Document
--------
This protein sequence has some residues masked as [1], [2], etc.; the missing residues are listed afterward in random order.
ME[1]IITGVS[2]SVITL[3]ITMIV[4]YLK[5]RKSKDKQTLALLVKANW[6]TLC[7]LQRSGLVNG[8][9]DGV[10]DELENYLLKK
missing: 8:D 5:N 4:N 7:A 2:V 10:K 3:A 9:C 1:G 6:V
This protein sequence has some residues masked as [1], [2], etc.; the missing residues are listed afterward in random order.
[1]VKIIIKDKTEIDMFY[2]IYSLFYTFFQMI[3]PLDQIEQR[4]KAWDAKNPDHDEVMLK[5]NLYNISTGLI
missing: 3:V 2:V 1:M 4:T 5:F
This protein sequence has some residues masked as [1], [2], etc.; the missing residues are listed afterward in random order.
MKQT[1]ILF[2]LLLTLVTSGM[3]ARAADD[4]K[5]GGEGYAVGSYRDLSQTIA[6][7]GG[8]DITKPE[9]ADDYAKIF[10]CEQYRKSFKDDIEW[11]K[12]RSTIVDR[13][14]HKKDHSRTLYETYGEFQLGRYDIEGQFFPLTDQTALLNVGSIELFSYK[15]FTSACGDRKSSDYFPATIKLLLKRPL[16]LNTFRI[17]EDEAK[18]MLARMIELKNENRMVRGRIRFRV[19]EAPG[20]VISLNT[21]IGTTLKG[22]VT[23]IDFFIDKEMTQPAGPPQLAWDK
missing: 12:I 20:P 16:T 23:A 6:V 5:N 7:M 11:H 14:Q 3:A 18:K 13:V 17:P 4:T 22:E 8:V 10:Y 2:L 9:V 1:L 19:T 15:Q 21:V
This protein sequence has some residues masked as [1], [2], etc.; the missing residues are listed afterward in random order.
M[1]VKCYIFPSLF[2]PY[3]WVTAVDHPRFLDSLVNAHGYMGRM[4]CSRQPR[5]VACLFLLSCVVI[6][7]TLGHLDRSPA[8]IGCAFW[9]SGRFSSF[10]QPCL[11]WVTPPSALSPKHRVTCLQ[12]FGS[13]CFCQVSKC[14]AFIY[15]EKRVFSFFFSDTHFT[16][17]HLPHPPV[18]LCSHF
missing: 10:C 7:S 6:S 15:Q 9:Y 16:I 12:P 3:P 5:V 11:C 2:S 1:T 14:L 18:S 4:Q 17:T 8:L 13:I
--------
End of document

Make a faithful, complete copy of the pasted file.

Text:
This protein sequence has some residues masked as [1], [2], etc.; the missing residues are listed afterward in random order.
ME[1]IITGVS[2]SVITL[3]ITMIV[4]YLK[5]RKSKDKQTLALLVKANW[6]TLC[7]LQRSGLVNG[8][9]DGV[10]DELENYLLKK
missing: 8:D 5:N 4:N 7:A 2:V 10:K 3:A 9:C 1:G 6:V
This protein sequence has some residues masked as [1], [2], etc.; the missing residues are listed afterward in random order.
[1]VKIIIKDKTEIDMFY[2]IYSLFYTFFQMI[3]PLDQIEQR[4]KAWDAKNPDHDEVMLK[5]NLYNISTGLI
missing: 3:V 2:V 1:M 4:T 5:F
This protein sequence has some residues masked as [1], [2], etc.; the missing residues are listed afterward in random order.
MKQT[1]ILF[2]LLLTLVTSGM[3]ARAADD[4]K[5]GGEGYAVGSYRDLSQTIA[6][7]GG[8]DITKPE[9]ADDYAKIF[10]CEQYRKSFKDDIEW[11]K[12]RSTIVDR[13][14]HKKDHSRTLYETYGEFQLGRYDIEGQFFPLTDQTALLNVGSIELFSYK[15]FTSACGDRKSSDYFPATIKLLLKRPL[16]LNTFRI[17]EDEAK[18]MLARMIELKNENRMVRGRIRFRV[19]EAPG[20]VISLNT[21]IGTTLKG[22]VT[23]IDFFIDKEMTQPAGPPQLAWDK
missing: 12:I 20:P 16:T 23:A 6:V 5:N 7:M 11:H 14:Q 3:A 18:K 13:V 17:P 4:T 22:E 8:V 10:Y 2:L 9:V 1:L 19:T 15:Q 21:V
This protein sequence has some residues masked as [1], [2], etc.; the missing residues are listed afterward in random order.
M[1]VKCYIFPSLF[2]PY[3]WVTAVDHPRFLDSLVNAHGYMGRM[4]CSRQPR[5]VACLFLLSCVVI[6][7]TLGHLDRSPA[8]IGCAFW[9]SGRFSSF[10]QPCL[11]WVTPPSALSPKHRVTCLQ[12]FGS[13]CFCQVSKC[14]AFIY[15]EKRVFSFFFSDTHFT[16][17]HLPHPPV[18]LCSHF
missing: 10:C 7:S 6:S 15:Q 9:Y 16:I 12:P 3:P 5:V 11:C 2:S 1:T 14:L 18:S 4:Q 17:T 8:L 13:I